On the Hill: National Day of Prayer’s Divisive Nature Breaks Up Capitol Event

The National Day of Prayer has always been a controversial observance that has divided Americans. That’s one of the reasons that the National Day of Reason was created, so that all Americans can unite over a positive principle that we all use at some point in our lives: reason-based thinking.

But this year’s National Day of Prayer was even more sectarian than usual. According to Shadee Ashtari of the Huffington Post, “Rep. Janice Hahn (D-Calif.) walked out of the National Day of Prayer event at the U.S. Capitol on Thursday, saying she was outraged after James Dobson, founder of the conservative Christian advocacy group Focus on the Family, called President Barack Obama the abortion president.” (The charge was tied to the Affordable Healthcare Act’s contraception mandate which includes some forms of emergency contraception.)

Apparently, in a scene straight from a political drama like House of Cards, Hahn rose to her feet after the abortion remark was made, pointed a finger at Mr. Dobson, and shouted, “This is inappropriate!” before storming out of the room. While Hahn should have recognized that any explicitly religious event held in the U.S. capitol building was inappropriate, especially when such an event involves the infamous Christian demagogue James Dobson, she should be commended for taking a stand against this needlessly sectarian and possibly unconstitutional event.

It’s also worth noting that Hahn is no atheist or even apparently a public supporter of church-separation. In fact, Hahn is the co-chair of the weekly Congressional Prayer Breakfast as well as the co-chair of this year’s National Prayer Breakfast. So for her to recognize that this prayer event was inappropriate and flat out political is a major milestone in the campaign against government-supported religious events like the National Day of Prayer.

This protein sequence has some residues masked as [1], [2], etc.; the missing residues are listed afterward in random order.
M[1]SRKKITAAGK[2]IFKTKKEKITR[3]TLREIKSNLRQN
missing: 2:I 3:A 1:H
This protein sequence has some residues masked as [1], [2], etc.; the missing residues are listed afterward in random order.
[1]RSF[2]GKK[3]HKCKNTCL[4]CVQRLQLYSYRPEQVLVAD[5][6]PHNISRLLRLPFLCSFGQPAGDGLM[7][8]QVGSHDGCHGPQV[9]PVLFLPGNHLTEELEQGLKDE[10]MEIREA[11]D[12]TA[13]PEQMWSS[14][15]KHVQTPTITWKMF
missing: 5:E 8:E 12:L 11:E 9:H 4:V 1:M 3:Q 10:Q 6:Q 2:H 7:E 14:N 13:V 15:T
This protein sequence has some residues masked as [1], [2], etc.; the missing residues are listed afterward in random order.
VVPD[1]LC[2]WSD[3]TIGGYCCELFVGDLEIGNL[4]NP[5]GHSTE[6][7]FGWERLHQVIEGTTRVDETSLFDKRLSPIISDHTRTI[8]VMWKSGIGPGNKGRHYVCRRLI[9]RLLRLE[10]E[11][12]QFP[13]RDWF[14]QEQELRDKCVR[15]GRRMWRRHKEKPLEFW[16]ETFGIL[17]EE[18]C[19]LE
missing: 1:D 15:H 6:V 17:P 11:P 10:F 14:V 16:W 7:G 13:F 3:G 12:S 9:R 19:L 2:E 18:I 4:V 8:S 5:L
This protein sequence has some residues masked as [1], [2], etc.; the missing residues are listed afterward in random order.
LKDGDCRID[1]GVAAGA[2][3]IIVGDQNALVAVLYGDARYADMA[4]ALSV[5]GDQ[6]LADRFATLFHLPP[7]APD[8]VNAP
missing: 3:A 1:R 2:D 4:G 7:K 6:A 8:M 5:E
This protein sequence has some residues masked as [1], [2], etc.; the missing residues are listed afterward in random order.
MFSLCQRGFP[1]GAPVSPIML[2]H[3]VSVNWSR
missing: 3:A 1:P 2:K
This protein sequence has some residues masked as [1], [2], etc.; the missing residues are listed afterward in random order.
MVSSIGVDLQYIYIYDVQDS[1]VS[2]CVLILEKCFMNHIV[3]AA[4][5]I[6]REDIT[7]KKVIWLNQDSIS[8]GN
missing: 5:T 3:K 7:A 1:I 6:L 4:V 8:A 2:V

While Hahn’s dramatic exodus from the National Day of Prayer event has gotten good coverage in the media, it seems as though members of Congress haven’t yet capitalized upon this opportunity to end congressional support of this holiday. That’s disappointing, considering that the only reason the holiday continues to have relevance is because of Congress.

According to the National Day of Prayer Taskforce, which is the evangelical Christian organization that organizes the National Day of Prayer, “In 1952 a joint resolution by Congress, signed by President Truman, declared an annual national day of prayer. In 1988, the law was amended and signed by President Reagan, permanently setting the day as the first Thursday of every May. Each year, the president signs a proclamation, encouraging all Americans to pray on this day.” Seeing as how Congress started the observance, and seeing as how the resolution they passed calls upon the president to issue a proclamation regarding prayer every year, Congress bears the responsibility for ending this openly partisan and religious holiday which is now dividing not only the American people, but the American government as well.

Prayer remains an important part of many people’s lives, and their ability to pray must be protected as part of the promise of religious liberty that was bestowed upon the American people by the First Amendment. However, the practice of certain government officials to call for prayer should not be confused as a component of religious liberty, as this practice runs counter to the very nature of that principle.

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